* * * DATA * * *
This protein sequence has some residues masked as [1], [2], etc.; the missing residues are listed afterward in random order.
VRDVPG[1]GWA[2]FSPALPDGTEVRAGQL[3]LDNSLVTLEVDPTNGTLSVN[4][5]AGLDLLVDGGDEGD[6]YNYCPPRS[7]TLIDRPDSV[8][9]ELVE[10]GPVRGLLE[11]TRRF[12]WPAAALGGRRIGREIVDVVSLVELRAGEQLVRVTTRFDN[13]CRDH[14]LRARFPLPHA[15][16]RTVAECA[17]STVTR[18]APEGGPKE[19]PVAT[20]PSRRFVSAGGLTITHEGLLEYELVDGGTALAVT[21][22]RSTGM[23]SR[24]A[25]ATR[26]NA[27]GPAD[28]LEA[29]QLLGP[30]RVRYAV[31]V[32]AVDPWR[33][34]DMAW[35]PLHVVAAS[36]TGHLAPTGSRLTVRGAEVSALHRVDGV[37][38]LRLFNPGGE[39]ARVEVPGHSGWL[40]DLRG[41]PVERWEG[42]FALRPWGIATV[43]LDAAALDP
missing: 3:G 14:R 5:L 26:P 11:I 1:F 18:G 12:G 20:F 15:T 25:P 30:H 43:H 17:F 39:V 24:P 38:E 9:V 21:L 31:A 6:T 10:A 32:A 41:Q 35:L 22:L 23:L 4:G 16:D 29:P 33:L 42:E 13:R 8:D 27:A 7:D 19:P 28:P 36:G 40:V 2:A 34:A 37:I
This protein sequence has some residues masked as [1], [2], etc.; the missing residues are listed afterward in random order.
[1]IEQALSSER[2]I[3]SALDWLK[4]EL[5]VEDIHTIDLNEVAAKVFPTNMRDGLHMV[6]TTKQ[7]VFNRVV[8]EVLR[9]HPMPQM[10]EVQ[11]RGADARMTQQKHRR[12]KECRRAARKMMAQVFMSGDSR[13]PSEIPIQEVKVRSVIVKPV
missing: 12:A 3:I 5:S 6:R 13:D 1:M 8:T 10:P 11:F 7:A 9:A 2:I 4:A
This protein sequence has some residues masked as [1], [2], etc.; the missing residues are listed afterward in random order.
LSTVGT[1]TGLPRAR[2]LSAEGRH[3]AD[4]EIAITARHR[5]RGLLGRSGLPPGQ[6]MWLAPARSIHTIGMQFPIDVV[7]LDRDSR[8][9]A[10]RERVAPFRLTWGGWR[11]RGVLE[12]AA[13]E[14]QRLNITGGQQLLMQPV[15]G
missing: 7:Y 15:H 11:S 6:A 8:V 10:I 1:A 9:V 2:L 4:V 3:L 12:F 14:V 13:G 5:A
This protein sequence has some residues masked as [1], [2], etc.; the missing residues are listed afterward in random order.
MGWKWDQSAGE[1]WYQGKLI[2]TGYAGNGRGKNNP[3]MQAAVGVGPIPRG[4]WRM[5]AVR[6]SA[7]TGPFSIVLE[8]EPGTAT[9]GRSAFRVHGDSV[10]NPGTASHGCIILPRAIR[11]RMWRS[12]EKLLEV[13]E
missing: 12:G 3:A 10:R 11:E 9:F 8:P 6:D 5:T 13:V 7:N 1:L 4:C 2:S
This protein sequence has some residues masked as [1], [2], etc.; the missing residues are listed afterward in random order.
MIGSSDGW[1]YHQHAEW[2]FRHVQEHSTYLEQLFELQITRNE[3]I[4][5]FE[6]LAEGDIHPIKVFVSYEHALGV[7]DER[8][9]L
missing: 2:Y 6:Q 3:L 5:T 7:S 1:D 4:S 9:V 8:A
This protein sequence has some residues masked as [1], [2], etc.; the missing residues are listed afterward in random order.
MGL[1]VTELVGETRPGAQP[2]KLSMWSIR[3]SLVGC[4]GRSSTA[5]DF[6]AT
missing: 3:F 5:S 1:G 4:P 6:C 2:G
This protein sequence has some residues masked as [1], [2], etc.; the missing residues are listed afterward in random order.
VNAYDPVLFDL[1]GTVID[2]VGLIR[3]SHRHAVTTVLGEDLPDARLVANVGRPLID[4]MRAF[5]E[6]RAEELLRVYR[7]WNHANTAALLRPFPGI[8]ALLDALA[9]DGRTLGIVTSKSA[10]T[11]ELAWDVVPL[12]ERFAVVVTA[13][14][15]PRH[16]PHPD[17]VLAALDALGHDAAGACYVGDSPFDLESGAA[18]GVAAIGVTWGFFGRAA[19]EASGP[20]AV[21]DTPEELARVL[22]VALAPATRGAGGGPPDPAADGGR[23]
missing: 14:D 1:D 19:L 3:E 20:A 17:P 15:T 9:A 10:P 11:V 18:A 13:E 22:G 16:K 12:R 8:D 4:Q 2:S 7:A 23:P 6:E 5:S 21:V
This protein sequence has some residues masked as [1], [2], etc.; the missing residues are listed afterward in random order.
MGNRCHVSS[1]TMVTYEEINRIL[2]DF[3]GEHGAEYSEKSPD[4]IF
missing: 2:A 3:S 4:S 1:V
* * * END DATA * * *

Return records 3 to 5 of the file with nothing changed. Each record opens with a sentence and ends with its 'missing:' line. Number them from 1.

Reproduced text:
This protein sequence has some residues masked as [1], [2], etc.; the missing residues are listed afterward in random order.
LSTVGT[1]TGLPRAR[2]LSAEGRH[3]AD[4]EIAITARHR[5]RGLLGRSGLPPGQ[6]MWLAPARSIHTIGMQFPIDVV[7]LDRDSR[8][9]A[10]RERVAPFRLTWGGWR[11]RGVLE[12]AA[13]E[14]QRLNITGGQQLLMQPV[15]G
missing: 7:Y 15:H 11:S 6:A 8:V 10:I 1:A 9:V 2:L 4:V 3:L 12:F 14:V 13:G 5:A
This protein sequence has some residues masked as [1], [2], etc.; the missing residues are listed afterward in random order.
MGWKWDQSAGE[1]WYQGKLI[2]TGYAGNGRGKNNP[3]MQAAVGVGPIPRG[4]WRM[5]AVR[6]SA[7]TGPFSIVLE[8]EPGTAT[9]GRSAFRVHGDSV[10]NPGTASHGCIILPRAIR[11]RMWRS[12]EKLLEV[13]E
missing: 12:G 3:A 10:R 11:E 9:F 8:P 6:D 5:T 13:V 7:N 1:L 4:C 2:S
This protein sequence has some residues masked as [1], [2], etc.; the missing residues are listed afterward in random order.
MIGSSDGW[1]YHQHAEW[2]FRHVQEHSTYLEQLFELQITRNE[3]I[4][5]FE[6]LAEGDIHPIKVFVSYEHALGV[7]DER[8][9]L
missing: 2:Y 6:Q 3:L 5:T 7:S 1:D 4:S 9:V 8:A